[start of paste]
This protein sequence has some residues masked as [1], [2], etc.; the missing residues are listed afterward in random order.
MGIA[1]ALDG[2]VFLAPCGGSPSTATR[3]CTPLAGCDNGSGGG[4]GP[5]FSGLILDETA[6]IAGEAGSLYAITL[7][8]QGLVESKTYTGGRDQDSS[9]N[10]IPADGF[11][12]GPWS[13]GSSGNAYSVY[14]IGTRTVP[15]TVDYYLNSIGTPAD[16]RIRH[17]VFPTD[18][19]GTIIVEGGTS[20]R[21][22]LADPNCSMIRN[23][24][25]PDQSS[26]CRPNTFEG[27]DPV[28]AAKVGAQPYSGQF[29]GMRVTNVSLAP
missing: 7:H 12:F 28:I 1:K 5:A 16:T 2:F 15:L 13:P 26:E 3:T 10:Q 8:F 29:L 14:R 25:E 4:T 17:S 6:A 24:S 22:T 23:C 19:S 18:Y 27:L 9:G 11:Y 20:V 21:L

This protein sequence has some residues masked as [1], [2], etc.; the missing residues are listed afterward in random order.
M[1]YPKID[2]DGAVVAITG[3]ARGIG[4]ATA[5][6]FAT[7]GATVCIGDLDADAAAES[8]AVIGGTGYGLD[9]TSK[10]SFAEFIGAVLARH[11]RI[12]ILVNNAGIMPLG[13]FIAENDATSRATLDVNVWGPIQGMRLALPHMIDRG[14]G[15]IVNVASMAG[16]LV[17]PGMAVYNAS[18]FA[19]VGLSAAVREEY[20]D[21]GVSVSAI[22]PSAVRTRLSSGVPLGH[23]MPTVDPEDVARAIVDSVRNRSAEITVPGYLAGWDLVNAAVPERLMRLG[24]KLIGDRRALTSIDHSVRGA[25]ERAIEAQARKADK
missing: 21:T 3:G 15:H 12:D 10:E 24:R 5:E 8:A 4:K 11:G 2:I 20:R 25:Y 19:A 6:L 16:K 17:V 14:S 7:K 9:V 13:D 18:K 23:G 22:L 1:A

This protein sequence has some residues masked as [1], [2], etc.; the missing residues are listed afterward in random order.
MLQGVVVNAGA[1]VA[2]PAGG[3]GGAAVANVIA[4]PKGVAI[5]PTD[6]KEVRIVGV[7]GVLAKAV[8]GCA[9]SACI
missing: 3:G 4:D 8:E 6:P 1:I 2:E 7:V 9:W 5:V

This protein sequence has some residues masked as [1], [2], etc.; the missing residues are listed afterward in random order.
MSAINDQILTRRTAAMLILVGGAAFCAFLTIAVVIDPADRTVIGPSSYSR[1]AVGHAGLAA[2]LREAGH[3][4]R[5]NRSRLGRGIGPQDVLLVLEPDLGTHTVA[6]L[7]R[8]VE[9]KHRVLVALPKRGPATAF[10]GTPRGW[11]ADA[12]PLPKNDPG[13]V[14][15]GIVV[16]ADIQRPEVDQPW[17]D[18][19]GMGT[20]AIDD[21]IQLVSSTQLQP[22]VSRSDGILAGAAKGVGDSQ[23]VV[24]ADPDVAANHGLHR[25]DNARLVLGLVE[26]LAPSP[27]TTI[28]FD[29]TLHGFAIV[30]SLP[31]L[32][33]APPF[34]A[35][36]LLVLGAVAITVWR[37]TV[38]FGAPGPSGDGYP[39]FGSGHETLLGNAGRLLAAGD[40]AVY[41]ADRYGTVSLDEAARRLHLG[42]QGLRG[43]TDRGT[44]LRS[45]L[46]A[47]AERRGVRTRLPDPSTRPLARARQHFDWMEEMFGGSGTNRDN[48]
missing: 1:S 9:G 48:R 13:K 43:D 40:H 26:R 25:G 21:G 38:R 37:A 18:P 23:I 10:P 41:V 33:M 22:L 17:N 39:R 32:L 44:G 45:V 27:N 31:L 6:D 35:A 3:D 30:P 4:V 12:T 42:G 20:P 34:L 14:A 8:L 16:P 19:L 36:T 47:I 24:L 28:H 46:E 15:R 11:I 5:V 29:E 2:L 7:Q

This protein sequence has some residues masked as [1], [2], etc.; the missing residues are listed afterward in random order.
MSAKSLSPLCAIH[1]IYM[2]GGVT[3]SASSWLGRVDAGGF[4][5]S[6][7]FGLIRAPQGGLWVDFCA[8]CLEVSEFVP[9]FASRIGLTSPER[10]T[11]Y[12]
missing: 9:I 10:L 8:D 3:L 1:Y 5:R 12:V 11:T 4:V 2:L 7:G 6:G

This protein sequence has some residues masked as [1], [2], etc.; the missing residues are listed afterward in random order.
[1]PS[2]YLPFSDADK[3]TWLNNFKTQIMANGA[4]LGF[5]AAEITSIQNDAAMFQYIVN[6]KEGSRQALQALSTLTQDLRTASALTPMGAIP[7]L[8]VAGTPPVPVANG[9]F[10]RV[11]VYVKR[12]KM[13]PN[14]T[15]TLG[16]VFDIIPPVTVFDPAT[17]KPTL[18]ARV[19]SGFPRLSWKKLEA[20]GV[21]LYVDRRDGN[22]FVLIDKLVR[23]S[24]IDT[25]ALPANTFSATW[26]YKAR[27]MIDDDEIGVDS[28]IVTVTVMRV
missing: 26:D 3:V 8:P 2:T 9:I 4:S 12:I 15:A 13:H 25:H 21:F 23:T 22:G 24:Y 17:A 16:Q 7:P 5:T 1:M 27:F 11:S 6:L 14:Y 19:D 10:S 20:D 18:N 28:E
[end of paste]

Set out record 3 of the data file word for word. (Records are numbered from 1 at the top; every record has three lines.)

This protein sequence has some residues masked as [1], [2], etc.; the missing residues are listed afterward in random order.
MLQGVVVNAGA[1]VA[2]PAGG[3]GGAAVANVIA[4]PKGVAI[5]PTD[6]KEVRIVGV[7]GVLAKAV[8]GCA[9]SACI
missing: 3:G 4:D 8:E 6:P 1:I 2:E 7:V 9:W 5:V